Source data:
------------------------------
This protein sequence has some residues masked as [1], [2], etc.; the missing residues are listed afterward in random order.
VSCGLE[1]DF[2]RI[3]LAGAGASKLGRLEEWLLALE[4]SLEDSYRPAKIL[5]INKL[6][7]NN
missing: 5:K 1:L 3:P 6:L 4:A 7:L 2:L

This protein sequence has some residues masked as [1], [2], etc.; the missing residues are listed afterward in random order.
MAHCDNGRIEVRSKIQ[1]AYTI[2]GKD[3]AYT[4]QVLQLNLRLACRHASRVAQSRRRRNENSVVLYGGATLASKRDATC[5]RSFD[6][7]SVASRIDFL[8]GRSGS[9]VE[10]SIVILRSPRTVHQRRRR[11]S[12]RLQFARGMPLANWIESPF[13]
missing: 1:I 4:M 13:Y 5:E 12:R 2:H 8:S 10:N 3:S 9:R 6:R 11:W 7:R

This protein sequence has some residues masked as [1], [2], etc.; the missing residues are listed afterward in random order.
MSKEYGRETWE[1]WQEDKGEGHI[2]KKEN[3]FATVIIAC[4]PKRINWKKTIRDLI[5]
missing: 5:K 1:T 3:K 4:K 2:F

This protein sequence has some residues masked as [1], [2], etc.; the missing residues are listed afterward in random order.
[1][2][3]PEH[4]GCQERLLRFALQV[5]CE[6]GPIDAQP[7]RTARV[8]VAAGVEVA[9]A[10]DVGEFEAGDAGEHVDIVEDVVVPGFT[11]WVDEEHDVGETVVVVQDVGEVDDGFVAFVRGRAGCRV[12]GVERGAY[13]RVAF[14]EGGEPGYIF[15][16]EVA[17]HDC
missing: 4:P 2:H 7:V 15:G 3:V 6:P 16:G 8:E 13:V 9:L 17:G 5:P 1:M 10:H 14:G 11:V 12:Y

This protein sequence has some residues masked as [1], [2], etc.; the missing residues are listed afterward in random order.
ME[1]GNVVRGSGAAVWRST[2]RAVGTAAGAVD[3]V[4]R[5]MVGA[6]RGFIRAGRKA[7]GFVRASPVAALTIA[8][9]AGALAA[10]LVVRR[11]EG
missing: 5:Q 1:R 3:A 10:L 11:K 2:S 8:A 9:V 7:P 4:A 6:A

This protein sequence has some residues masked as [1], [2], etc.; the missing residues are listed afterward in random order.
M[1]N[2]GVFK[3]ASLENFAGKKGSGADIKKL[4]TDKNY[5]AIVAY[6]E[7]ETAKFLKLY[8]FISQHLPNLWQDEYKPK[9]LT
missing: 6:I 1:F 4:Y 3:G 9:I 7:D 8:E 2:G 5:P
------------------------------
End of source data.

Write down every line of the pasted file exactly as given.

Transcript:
This protein sequence has some residues masked as [1], [2], etc.; the missing residues are listed afterward in random order.
VSCGLE[1]DF[2]RI[3]LAGAGASKLGRLEEWLLALE[4]SLEDSYRPAKIL[5]INKL[6][7]NN
missing: 5:K 1:L 3:P 6:L 4:A 7:L 2:L

This protein sequence has some residues masked as [1], [2], etc.; the missing residues are listed afterward in random order.
MAHCDNGRIEVRSKIQ[1]AYTI[2]GKD[3]AYT[4]QVLQLNLRLACRHASRVAQSRRRRNENSVVLYGGATLASKRDATC[5]RSFD[6][7]SVASRIDFL[8]GRSGS[9]VE[10]SIVILRSPRTVHQRRRR[11]S[12]RLQFARGMPLANWIESPF[13]
missing: 1:I 4:M 13:Y 5:E 12:R 2:H 8:S 10:N 3:S 9:R 6:R 11:W 7:R

This protein sequence has some residues masked as [1], [2], etc.; the missing residues are listed afterward in random order.
MSKEYGRETWE[1]WQEDKGEGHI[2]KKEN[3]FATVIIAC[4]PKRINWKKTIRDLI[5]
missing: 5:K 1:T 3:K 4:K 2:F

This protein sequence has some residues masked as [1], [2], etc.; the missing residues are listed afterward in random order.
[1][2][3]PEH[4]GCQERLLRFALQV[5]CE[6]GPIDAQP[7]RTARV[8]VAAGVEVA[9]A[10]DVGEFEAGDAGEHVDIVEDVVVPGFT[11]WVDEEHDVGETVVVVQDVGEVDDGFVAFVRGRAGCRV[12]GVERGAY[13]RVAF[14]EGGEPGYIF[15][16]EVA[17]HDC
missing: 4:P 2:H 7:V 15:G 3:V 6:P 16:G 8:E 13:V 9:L 17:G 5:P 1:M 10:H 14:G 11:V 12:Y

This protein sequence has some residues masked as [1], [2], etc.; the missing residues are listed afterward in random order.
ME[1]GNVVRGSGAAVWRST[2]RAVGTAAGAVD[3]V[4]R[5]MVGA[6]RGFIRAGRKA[7]GFVRASPVAALTIA[8][9]AGALAA[10]LVVRR[11]EG
missing: 5:Q 1:R 3:A 10:L 11:K 2:S 8:A 9:V 7:P 4:A 6:A

This protein sequence has some residues masked as [1], [2], etc.; the missing residues are listed afterward in random order.
M[1]N[2]GVFK[3]ASLENFAGKKGSGADIKKL[4]TDKNY[5]AIVAY[6]E[7]ETAKFLKLY[8]FISQHLPNLWQDEYKPK[9]LT
missing: 6:I 1:F 4:Y 3:G 9:I 7:D 8:E 2:G 5:P